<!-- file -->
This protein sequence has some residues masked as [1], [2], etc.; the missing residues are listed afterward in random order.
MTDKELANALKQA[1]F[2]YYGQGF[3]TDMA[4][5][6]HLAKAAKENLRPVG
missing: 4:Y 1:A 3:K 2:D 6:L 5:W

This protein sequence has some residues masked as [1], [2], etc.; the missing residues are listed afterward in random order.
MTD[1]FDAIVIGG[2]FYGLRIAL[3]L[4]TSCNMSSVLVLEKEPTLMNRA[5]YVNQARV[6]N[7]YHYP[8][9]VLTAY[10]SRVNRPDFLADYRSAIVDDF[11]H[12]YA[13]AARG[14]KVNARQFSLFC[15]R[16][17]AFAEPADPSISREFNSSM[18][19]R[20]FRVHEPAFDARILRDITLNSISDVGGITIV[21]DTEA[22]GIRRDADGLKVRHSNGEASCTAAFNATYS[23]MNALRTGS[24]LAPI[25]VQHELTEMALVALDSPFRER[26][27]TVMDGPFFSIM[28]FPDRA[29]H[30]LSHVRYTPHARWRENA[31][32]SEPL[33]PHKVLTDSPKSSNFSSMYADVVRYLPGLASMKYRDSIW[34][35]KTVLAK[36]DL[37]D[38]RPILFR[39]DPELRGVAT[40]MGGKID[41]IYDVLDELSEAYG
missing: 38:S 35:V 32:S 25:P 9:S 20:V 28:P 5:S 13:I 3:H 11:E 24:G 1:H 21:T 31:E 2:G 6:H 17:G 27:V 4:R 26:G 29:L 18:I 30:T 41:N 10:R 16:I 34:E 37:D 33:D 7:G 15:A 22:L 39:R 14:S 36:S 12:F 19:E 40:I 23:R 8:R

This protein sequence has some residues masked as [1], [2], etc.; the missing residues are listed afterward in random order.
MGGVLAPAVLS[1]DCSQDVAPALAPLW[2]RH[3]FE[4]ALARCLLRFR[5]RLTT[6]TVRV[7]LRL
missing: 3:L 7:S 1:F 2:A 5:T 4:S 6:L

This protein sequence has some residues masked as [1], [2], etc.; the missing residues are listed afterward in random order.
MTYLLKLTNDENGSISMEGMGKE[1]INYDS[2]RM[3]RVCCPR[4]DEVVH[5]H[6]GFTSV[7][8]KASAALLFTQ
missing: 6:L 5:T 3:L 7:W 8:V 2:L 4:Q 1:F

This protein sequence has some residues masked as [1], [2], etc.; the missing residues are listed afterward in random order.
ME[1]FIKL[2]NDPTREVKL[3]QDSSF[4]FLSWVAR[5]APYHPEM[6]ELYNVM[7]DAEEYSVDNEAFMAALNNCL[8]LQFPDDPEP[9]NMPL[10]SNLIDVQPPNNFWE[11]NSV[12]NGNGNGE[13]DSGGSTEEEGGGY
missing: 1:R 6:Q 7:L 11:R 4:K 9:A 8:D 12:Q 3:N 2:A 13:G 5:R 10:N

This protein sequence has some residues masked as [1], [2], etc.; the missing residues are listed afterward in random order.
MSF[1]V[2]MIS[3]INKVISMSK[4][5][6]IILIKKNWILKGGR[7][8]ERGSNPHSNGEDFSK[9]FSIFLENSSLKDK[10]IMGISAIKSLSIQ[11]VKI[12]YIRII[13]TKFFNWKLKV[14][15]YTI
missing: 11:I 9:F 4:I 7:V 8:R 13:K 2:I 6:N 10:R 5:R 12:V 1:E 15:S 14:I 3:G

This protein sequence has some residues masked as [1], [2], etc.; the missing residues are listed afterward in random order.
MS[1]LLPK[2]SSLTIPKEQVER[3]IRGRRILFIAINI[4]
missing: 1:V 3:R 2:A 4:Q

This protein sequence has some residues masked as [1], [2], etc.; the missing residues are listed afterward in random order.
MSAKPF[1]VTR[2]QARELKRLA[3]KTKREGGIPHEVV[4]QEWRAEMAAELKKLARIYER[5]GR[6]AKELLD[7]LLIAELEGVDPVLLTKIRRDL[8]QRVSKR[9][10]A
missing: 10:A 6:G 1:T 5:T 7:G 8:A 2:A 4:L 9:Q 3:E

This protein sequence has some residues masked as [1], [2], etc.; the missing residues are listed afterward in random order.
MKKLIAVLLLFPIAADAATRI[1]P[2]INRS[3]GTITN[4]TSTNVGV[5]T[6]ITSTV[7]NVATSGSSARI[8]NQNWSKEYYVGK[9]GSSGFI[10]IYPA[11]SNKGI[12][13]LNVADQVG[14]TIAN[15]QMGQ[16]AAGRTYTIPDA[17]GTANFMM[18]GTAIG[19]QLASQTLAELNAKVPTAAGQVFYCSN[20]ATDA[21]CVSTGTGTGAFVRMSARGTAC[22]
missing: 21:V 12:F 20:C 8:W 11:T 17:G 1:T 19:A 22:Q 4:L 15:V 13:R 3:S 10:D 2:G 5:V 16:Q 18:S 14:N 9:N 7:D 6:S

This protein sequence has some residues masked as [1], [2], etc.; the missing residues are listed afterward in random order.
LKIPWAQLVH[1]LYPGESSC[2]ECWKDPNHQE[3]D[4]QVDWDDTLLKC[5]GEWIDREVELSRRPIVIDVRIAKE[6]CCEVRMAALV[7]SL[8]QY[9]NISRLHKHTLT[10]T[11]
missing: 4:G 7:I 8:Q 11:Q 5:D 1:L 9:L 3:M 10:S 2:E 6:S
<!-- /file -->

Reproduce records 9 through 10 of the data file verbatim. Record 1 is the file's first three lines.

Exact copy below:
This protein sequence has some residues masked as [1], [2], etc.; the missing residues are listed afterward in random order.
MKKLIAVLLLFPIAADAATRI[1]P[2]INRS[3]GTITN[4]TSTNVGV[5]T[6]ITSTV[7]NVATSGSSARI[8]NQNWSKEYYVGK[9]GSSGFI[10]IYPA[11]SNKGI[12][13]LNVADQVG[14]TIAN[15]QMGQ[16]AAGRTYTIPDA[17]GTANFMM[18]GTAIG[19]QLASQTLAELNAKVPTAAGQVFYCSN[20]ATDA[21]CVSTGTGTGAFVRMSARGTAC[22]
missing: 21:V 12:F 20:C 8:W 11:T 17:G 1:T 19:A 22:Q 4:L 15:V 13:R 3:S 10:D 2:G 5:V 16:Q 18:S 14:N 9:N 7:D 6:S

This protein sequence has some residues masked as [1], [2], etc.; the missing residues are listed afterward in random order.
LKIPWAQLVH[1]LYPGESSC[2]ECWKDPNHQE[3]D[4]QVDWDDTLLKC[5]GEWIDREVELSRRPIVIDVRIAKE[6]CCEVRMAALV[7]SL[8]QY[9]NISRLHKHTLT[10]T[11]
missing: 4:G 7:I 8:Q 11:Q 5:D 1:L 9:L 3:M 10:S 2:E 6:S